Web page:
The national director of the VA Caregiver Program will soon depart, but not before snubbing Veteran Warriors over memes posted by an organization volunteer.
Meg Kabat, national director of the VA Caregiver program, is leaving next month “to pursue private-sector employment opportunities” without an immediate replacement. The announcement came following a significant failure in processing caregiver appeals fairly.
“The National Caregiver Support Program Office is staffed by dedicated and knowledgeable employees who will ensure the efforts Meg led continue without interruption,” Veterans Health Administration Chief of Staff Larry Connell said in a statement. “VA plans to name Meg’s replacement in the near future.”
So, methinks this departure has more to do with continued failures of the Caregiver Program that have yet to be announced.
Behind VA’s Caregiver Iron Curtain
Over the past three years, the VA Caregiver Program purged veterans’ caregivers from the program. In many instances, the decision to remove the caregiver from the program was not based on facts or concrete evidence but instead on agency budgetary constraints to rein in program expenses.
The scheme was exposed last winter during a congressional hearing that also exposed that the agency failed to meet a deadline for a VA Caregiver Program client management system to help agency and congressional officials better monitor the program’s behavior.
Senator Patti Murray (D-WA) grilled agency officials about the problems within this program and the agency’s officials were ill-prepared for the grilling but agreed to stop the bad acts of VA’s Caregiver Program officials.
It was embarrassing. It was also disappointing given what the caregiver program really does.
What The VA Caregiver Program Does (In Theory)
In case you are late to the game, the program provides monetary support to caregivers of disabled veterans seriously wounded in the line of duty related to Post 9/11 service in certain situations.
That is an over-simplification, but you get the gist.
For example, the wife of a combat veteran with a severe traumatic brain injury incurred while in Iraq who was medically discharged might qualify. He might require an adult living facility but for his wife providing care in the home.
In that situation, it is cheaper and generally better for the veteran to receive support in the home versus being moved into an adult living facility or nursing home.
His spouse might qualify for caregiver compensation at the local rate of a home health aide based on the number of hours of care the veteran regularly requires:
- High Tier: Equates to a maximum of 40 hours of care
- Medium Tier: Equates to a maximum of 25 hours of care
- Low Tier: Equates to a maximum of 10 hours of care
VA provides monthly compensation to qualified caregivers to help offset the economic burden of the wife leaving the labor market to care for the veteran. The example VA provides follows:
If an eligible Veteran requires 10 hours of personal care services weekly (Tier 1) and the Caregiver’s hourly wage (including COLA) is $10 per hour, then the monthly stipend would be: (10 hours x $10) x 4.35 = $435.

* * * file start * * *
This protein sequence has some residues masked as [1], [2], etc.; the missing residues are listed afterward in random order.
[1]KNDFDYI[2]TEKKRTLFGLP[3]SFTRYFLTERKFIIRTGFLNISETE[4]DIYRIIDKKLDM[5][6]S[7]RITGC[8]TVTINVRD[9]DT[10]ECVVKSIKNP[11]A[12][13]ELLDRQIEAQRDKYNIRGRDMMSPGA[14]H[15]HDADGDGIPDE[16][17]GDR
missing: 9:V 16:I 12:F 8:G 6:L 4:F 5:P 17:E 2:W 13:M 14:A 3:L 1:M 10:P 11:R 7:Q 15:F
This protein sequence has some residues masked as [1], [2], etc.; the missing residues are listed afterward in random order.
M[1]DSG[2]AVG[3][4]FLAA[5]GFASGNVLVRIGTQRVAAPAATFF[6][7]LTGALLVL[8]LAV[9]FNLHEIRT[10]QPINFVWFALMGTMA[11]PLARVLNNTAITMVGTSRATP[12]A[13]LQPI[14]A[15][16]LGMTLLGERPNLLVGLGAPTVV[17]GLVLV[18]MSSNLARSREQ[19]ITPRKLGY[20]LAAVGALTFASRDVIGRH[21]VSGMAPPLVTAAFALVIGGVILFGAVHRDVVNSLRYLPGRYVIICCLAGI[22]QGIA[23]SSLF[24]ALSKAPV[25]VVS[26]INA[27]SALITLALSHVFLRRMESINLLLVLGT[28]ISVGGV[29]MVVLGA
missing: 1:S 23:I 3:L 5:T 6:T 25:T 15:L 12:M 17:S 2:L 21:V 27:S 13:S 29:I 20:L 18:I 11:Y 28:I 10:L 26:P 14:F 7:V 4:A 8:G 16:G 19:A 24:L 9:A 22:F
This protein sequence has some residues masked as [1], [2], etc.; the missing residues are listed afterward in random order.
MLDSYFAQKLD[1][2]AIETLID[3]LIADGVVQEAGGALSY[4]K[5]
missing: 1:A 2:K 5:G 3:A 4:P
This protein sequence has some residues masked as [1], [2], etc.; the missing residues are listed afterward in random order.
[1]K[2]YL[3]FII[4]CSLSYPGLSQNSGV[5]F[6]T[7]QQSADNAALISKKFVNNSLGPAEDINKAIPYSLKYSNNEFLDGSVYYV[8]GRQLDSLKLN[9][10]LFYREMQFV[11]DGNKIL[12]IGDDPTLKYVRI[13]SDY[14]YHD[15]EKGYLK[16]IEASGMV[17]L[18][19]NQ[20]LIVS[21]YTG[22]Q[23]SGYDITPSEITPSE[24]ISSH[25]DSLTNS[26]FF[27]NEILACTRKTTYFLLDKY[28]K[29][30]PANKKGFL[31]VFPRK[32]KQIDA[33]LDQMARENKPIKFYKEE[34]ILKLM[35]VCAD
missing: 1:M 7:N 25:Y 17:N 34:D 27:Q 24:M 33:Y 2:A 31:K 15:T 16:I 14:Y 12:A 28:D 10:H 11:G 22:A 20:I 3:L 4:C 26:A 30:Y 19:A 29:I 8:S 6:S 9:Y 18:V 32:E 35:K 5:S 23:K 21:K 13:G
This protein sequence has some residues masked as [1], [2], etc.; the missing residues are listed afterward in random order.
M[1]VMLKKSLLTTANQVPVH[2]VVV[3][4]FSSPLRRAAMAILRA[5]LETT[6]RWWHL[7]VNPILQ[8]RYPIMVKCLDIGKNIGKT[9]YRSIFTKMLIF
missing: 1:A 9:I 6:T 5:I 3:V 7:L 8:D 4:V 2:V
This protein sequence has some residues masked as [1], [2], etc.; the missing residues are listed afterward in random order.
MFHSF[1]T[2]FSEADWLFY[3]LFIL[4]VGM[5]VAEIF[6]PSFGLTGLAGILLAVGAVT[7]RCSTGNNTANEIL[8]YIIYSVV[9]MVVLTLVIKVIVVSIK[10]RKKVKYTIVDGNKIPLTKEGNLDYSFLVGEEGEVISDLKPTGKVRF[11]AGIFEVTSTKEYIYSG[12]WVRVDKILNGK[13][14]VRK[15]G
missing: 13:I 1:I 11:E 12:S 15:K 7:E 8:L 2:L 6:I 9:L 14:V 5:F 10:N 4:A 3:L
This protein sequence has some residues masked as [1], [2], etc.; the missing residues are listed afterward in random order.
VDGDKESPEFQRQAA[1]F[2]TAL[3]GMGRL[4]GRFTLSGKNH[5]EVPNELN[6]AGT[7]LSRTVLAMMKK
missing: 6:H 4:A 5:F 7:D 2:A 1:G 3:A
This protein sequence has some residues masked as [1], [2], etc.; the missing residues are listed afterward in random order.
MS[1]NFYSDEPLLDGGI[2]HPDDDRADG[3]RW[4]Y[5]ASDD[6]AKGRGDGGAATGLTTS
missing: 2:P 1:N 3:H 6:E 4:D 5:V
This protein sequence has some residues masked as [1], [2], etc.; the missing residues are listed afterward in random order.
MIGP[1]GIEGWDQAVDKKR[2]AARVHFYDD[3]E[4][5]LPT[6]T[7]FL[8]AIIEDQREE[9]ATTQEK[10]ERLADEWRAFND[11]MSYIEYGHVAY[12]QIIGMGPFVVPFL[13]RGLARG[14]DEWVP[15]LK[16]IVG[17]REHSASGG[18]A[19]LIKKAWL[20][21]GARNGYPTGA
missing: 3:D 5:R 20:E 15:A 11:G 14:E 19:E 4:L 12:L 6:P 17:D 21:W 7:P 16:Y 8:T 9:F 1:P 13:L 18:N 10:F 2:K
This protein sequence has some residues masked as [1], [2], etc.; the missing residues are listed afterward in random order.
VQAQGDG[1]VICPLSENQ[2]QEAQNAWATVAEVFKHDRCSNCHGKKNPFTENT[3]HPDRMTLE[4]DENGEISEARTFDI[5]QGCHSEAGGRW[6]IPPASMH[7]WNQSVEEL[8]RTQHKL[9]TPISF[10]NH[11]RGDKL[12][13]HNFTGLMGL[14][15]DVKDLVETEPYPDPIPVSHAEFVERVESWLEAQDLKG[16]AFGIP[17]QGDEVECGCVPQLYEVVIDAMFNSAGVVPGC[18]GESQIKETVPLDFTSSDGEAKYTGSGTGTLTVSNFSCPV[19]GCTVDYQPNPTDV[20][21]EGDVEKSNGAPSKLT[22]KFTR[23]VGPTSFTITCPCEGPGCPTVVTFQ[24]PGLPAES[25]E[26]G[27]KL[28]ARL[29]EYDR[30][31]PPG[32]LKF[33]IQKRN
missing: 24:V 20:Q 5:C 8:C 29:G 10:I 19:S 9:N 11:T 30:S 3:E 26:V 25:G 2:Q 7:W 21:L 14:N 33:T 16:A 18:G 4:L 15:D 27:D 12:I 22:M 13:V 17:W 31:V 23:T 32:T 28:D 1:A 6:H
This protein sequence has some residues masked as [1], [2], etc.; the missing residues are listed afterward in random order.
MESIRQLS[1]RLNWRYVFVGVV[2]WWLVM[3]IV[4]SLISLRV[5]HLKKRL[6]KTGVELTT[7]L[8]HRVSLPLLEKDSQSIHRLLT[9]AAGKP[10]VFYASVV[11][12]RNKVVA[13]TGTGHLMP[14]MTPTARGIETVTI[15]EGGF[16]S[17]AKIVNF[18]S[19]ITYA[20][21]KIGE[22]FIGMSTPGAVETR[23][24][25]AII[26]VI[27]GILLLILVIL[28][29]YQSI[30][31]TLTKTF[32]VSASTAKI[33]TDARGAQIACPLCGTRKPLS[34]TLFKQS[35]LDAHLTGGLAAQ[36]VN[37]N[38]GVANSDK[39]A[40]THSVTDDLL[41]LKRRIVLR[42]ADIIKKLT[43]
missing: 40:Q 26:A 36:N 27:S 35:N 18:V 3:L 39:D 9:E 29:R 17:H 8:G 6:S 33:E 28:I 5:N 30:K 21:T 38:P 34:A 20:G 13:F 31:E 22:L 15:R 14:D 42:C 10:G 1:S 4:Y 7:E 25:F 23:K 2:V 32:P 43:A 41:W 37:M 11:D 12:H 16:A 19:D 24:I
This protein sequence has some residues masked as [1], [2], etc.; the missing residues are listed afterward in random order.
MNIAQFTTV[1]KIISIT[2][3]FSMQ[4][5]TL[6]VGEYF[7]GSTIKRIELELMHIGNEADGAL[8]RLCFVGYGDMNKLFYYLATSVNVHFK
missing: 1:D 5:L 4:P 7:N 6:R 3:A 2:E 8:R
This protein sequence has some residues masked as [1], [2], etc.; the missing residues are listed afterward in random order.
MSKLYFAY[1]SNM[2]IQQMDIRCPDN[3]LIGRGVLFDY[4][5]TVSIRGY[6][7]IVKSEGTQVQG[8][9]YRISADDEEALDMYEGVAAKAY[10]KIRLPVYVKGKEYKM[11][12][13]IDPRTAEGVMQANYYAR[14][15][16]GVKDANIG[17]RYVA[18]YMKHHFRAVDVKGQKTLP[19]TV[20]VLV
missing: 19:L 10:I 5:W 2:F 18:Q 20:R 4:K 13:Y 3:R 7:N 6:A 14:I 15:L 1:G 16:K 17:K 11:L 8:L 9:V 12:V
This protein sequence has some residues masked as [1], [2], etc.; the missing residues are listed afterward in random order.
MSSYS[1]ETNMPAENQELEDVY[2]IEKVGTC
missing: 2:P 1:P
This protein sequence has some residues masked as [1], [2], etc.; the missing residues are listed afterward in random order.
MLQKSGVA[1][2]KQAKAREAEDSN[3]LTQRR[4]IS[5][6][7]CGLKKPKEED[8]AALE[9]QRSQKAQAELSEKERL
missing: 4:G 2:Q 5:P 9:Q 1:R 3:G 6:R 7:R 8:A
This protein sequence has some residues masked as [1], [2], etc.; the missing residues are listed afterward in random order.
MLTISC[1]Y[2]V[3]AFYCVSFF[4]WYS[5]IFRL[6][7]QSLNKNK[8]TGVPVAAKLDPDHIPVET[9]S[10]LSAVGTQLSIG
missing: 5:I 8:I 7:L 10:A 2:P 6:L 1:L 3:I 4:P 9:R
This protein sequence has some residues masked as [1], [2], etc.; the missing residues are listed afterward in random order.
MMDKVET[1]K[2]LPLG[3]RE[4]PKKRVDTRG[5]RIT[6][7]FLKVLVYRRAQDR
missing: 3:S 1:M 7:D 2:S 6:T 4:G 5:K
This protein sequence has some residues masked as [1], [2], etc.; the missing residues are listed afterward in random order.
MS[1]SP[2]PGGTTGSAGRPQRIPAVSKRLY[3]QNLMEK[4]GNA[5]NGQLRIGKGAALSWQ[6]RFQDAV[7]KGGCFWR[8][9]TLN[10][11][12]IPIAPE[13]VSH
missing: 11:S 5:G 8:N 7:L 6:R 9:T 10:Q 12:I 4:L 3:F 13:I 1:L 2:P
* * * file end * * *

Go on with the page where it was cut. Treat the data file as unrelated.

This is an obvious win.
Taxpayers pay less for the overall care of the veteran and the spouse leaving her career behind gets at least a little compensation. And, the veteran is able to stay home.
Now, is the agency providing fair compensation? Not really, but the money was more than spouses previously received.
News reports have circulated for the past three years showing VA was cheating the system by “graduating” veterans out of the program resulting in the caregiver no longer being entitled to compensation.
The decision letters would say the veteran’s condition has improved such that the veteran no longer requires in-home care. Now, this might be true for certain conditions, but veterans suffering from severe traumatic brain injury generally never recover, even a little, after a few years, much less fully recover.
What we as advocates began to see was a medical fraud scheme where medical doctors or psychologists were relied on to write and push absurd medical decision letters that contradict known medical facts about the underlying conditions.
However, unlike traditional benefits decisions, caregivers adversely impacted cannot appeal bad decisions to the Board of Veterans Appeals as Health Benefits Appeals. Instead, they could only appeal by filing a Clinical Appeal at the local medical facility that previously rendered the same bad decision.
No appellate oversight or access was allowed. And, many wrongly denied caregivers were wrongly denied revenue resources in an unfair manner.
Meg Kabat = Meme-Slapped
Meanwhile, behind the scenes, the growing veteran organization Veteran Warriors was blamed for the Kabat departure. Apparently, the organization’s assertive brand of advocacy pushed Kabat to the breaking point that concluded with a sudden refusal to meet with organization officials.
Internal officials reportedly said memes circulating about her possible departure served as the straw on the camel’s back ending cooperation with the organization. Kabat was done with the weight of so many mounting failures and the obvious pressure from Veteran Warriors.